In IT and technology-related fields at large, diversity has been a longstanding and troubling issue. Particularly, girls, women and minorities continue to be underrepresented in these fields; few engage in STEM-related classes or enter IT professions. What can we do to address these challenges? What do we know about interests, images, and intersections around gender, race, and IT? How can we design K-12 education and craft career trajectories so that more girls and minorities express interest and participate in IT? What are some promising and innovative designs and interventions? How are trends in related fields, such as gaming, connected to larger IT developments? In GenderIT 2015, we will set out to examine and discuss these issues and more around three focal areas:
– Promoting computer science education in K-12
– Understanding developments around gender and gaming
– Developing new interventions and applications for STEM
Call for Papers and Posters
We invite researchers, designers, and practitioners to participate in the conference through contributions from your own work. Relevant topics include:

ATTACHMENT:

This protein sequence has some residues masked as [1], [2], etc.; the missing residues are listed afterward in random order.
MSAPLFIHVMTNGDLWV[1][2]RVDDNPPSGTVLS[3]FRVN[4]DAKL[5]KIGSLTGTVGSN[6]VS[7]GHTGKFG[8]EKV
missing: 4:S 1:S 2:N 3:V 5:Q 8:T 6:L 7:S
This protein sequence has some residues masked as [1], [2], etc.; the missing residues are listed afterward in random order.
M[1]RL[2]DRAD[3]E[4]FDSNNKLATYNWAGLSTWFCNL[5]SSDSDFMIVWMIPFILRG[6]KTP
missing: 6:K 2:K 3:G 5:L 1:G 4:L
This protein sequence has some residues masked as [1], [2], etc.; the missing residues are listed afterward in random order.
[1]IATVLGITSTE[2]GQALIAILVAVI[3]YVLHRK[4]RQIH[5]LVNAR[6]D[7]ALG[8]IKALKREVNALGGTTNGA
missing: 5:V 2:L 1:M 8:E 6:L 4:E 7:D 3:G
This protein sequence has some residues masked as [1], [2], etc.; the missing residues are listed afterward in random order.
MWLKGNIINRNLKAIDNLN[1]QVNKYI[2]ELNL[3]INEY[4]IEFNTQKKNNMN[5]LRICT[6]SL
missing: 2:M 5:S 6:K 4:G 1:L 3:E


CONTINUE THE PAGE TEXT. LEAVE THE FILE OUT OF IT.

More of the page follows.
+ gender specific aspects of IT appropriation and use
+ the role of the new media for learning
+ gender awareness in computer science curricula and IT trainings
+ the relation of gender and IT in education, training, and work
+ the significance of gender for career choices and qualification paths in the IT domain
We welcome submissions following ACM format in the form of long papers (8 pages), short papers (4 pages) or posters (2 pages).
▪ Submissions: February 20, 2015
▪ Notifications: March 5, 2015
▪ Camera-Ready: March 20, 2015
▪ Paper (long and short): A long paper should consist of no more than 8 pages; a short paper should be no more than 4 pages. This is including figures, references and appendices, and an abstract of no more than 150 words. Longer submissions will automatically be rejected. The submission must be original; it cannot be published or be in a review process elsewhere. Long and short papers will be published in the ACM Digital Library.